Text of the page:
We’re also working on some localised TV ads via Sky, monitoring and evaluating their success using Strava Metro data. Our digital targeting is very much a test-and-learn approach; it’s easy to target existing cyclists but targeting those who have not shown an interest yet, but have a higher propensity to cycle involves a lot of work. We’re working with a great digital partner, Ventura Agency, who are adapting and building our nationwide digital plan on a daily basis.
Some will argue that without infrastructure on the ground, promotion is largely a waste – will the campaign either lean on Local Authorities to provide, or show consumers that lanes are slowly becoming available?
Through my work as a cycle campaigner and Bicycle Mayor for Coventry, I know too well that we rapidly need safe cycling infrastructure. We’ve seen during lockdown that people felt confident to get their bike out of the shed because of low traffic volumes, but these are increasing to normal levels. What we’ve seen recently, which hasn’t been the case before, is genuine political will right from the top of government. It needs to be backed up by local authorities, which is slower than hoped, but changes are happening in terms of pop up cycle lanes and low traffic neighbourhoods.
The campaign has been supported so far by Tees Valley Combined Authority, Transport for London and Transport for Greater Manchester, authorities in areas where there is strong local support for cycling. Longer-term, I see #BikeIsBest as a vehicle to show that there is widespread support for cycling from the public and supported widely by businesses. We are asking the public to pledge that #BikeIsBest and will be mobilising this audience to build a new generation of advocates for cycling and safer streets. There is demand and we need to use that to our advantage; just 9% want things to ‘go back to normal’ after coronavirus lockdown, said a recent YouGov poll.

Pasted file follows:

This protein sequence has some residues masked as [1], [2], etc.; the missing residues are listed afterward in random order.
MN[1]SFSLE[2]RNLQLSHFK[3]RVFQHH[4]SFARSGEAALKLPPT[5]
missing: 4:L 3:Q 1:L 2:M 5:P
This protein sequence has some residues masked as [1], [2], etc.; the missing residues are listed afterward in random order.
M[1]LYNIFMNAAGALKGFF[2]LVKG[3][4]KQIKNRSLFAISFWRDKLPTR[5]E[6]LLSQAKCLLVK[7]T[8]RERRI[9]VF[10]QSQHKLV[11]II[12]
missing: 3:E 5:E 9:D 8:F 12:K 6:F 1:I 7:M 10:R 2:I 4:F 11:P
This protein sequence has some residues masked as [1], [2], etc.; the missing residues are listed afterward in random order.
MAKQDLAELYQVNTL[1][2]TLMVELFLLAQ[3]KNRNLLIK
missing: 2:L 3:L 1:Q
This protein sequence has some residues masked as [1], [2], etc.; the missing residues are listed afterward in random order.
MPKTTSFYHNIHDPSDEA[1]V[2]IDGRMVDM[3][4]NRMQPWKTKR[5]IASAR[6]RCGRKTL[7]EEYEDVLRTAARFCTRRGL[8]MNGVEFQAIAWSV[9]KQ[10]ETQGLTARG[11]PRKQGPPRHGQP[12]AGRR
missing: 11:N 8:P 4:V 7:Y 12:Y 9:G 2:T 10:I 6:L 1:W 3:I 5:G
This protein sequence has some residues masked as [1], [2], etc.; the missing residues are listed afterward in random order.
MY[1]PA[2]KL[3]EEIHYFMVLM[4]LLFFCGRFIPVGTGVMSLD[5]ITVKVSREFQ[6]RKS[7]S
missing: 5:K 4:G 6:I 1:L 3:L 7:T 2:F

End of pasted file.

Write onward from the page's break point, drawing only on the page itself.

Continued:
To what extent is the campaign going to be focused on drawing in under-represented demographics in cycling, in particular women, BAME, those with disability or concerns of ‘too unfit/old’?
I think, unconsciously, many of us in cycling have too long portrayed an image of cycling as being for a particular demographic. I want people from all backgrounds to look at #BikeIsBest and say “I could do that”, and that’s what our creative is designed to do. We’re actively celebrating stories from a wide range of inspiring people to appeal to under-represented demographics in cycling.
We also have two fantastic ambassadors in Shanaze Reade, BMX World Champion and Jacqui Oatley MBE, the first female commentator on BBC’s Match of the Day. Again, these ambassadors bring their own stories to cycling and will help new audiences believe that riding a bike is something they can do.
Finally, how can industry get in touch to pledge backing?
Interested parties should contact email@example.com for more information on how they can get involved.